Tonight I'm doing something completely different. I'm not working on WiX. In fact, I'm not even working on one of my own projects. Last week, I mentioned that I was considering switching the WiX versioning scheme to one based on git history. I found two projects that tackled versioning via git history. However, neither of them supported native code (think .vcxproj). That means it's time to roll up our sleeves and enhance one of these projects. Sound good? Yeah. Let's code!
Picking the project
As noted above, when doing my research, I found two solutions to versioning via git history. One of them is called GitVersion. This is the project I looked at first. It is a very nice looking project with lots of documentation and several interesting integrations. However, the more I dug into the documentation the more concerned I got.
I want every build to create a unique version number. At relatively rare times, I will update the major or minor version and the build number can start over again. That's it. Very simple requirements.
Maybe I can get that with GitVersion but after reading the documentation for a while I didn't immediately see what set of configuration was going to give that. I especially didn't want to be concerned about what the version would be based on the branch the code was committed to.
Fortunately, I came across NerdBank.GitVersioning (or NB.GV or as I often call it "GitVersioning"). The documentation for the project isn't laid out as cleanly but the stated goals of the project immediately caught my attention:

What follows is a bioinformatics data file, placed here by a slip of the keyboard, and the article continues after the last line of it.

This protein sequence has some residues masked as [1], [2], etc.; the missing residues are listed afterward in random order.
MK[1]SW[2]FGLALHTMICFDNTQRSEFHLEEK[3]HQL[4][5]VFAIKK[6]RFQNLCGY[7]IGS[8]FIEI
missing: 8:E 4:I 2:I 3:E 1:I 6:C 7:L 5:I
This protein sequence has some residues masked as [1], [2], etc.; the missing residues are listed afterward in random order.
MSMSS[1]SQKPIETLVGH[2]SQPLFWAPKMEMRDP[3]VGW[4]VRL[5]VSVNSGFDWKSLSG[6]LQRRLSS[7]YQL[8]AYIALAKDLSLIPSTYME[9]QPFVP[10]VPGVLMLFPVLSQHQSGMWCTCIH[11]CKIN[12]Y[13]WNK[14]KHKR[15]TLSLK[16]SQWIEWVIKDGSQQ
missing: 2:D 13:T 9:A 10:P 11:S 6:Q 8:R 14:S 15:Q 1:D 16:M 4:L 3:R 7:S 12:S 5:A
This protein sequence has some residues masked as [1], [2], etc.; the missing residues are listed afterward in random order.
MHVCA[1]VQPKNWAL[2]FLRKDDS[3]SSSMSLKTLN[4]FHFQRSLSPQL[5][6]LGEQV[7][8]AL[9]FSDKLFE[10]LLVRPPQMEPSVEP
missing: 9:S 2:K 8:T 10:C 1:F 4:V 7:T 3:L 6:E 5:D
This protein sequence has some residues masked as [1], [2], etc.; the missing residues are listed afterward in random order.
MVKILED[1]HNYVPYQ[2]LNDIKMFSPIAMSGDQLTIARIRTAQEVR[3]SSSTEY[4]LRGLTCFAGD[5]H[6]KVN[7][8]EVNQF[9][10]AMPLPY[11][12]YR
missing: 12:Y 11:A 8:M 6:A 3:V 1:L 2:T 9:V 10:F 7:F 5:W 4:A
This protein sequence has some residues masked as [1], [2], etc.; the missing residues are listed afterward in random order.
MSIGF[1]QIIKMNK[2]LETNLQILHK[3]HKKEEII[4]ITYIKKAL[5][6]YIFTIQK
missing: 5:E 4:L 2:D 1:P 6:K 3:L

- Prioritize absolute build reproducibility. Every single commit can be built and produce a unique version.
- No dependency on tags. Tags can be added to existing commits at any time. Clones may not fetch tags. No dependency on tags means better build reproducibility.
- No dependency on branch names. Branches come and go, and a commit may belong to any number of branches. Regardless of the branch HEAD may be attached to, the build should be identical.
- The computed version information is based on an author-defined major.minor version and an optional unstable tag, plus a shortened git commit ID.
Sound familiar? Yep. That's exactly what I was looking for and articulated better than I do. So, does it support native code? Nope. But issue #94 says they wish it did. And since no one has made progress on the issue since December I guess I'll do it.
Normally, I'd be creating a branch in one of my existing repositories. But this is a new project for me. So, I click "Fork" in the GitHub UI and clone my copy of GitVersioning.
git clone https://github.com/robmen/Nerdbank.GitVersioning.git GitVersioning git checkout -b 94-nativebinaries
I'm primarily focused on MSBuild integration
so I start with the .targets file:
It's pretty simple.
GetBuildVersion target calculates all the version information
and the results are stored in a bunch of properties.
GenerateAssemblyVersionInfo target does the work
to write the assembly information into a file
and include that file in the compilation.
Either I teach the
called by the
to write out .rc files.
Or I create a new task and target.
After digging through the
I decide the
AssemblyVersionInfo code was complex enough dealing with C# and VB.